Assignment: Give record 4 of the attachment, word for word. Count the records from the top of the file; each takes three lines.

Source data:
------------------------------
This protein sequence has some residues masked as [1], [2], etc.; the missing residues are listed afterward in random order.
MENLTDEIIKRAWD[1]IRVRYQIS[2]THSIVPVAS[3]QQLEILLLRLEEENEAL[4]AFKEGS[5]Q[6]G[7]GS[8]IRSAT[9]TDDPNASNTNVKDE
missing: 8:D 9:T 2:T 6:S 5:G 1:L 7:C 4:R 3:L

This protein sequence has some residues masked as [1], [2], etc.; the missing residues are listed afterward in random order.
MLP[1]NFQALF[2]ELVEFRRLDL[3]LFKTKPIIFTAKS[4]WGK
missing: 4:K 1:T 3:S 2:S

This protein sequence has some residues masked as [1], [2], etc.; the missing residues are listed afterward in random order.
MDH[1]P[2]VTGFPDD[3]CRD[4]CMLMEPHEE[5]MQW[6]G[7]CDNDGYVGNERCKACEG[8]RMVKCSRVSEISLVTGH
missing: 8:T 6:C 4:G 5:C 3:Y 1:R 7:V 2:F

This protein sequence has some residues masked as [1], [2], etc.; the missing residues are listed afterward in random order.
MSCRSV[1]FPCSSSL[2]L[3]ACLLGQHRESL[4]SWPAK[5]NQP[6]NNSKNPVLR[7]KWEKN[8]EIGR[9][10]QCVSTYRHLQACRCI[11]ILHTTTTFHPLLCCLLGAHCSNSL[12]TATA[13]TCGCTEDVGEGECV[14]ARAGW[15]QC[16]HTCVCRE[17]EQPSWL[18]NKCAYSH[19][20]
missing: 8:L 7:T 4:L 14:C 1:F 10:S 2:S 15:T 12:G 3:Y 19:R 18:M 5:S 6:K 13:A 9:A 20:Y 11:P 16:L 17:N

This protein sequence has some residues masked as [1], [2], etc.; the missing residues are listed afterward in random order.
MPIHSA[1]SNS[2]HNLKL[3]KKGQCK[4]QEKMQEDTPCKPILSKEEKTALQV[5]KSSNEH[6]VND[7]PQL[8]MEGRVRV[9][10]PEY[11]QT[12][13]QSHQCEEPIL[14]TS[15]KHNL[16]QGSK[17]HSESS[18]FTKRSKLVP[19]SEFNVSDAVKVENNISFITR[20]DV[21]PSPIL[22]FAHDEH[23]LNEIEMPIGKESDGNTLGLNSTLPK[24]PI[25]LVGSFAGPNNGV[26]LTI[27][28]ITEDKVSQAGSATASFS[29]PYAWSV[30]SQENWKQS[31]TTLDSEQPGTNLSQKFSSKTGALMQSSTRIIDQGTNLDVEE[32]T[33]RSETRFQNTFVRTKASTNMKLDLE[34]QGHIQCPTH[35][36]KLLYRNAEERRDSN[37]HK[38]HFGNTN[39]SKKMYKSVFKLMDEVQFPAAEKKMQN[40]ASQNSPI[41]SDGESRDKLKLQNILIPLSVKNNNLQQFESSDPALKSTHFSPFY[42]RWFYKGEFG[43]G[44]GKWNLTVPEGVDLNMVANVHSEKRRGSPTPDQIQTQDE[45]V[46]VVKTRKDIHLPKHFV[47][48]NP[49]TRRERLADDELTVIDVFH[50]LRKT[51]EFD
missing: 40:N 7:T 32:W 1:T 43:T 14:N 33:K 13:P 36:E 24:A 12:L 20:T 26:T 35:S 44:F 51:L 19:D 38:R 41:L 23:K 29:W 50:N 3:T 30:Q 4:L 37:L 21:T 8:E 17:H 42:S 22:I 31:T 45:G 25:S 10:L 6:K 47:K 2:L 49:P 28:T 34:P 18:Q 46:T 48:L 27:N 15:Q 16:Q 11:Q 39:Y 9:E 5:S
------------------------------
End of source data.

This protein sequence has some residues masked as [1], [2], etc.; the missing residues are listed afterward in random order.
MSCRSV[1]FPCSSSL[2]L[3]ACLLGQHRESL[4]SWPAK[5]NQP[6]NNSKNPVLR[7]KWEKN[8]EIGR[9][10]QCVSTYRHLQACRCI[11]ILHTTTTFHPLLCCLLGAHCSNSL[12]TATA[13]TCGCTEDVGEGECV[14]ARAGW[15]QC[16]HTCVCRE[17]EQPSWL[18]NKCAYSH[19][20]
missing: 8:L 7:T 4:L 14:C 1:F 10:S 2:S 15:T 12:G 3:Y 19:R 18:M 5:S 6:K 13:A 9:A 20:Y 11:P 16:L 17:N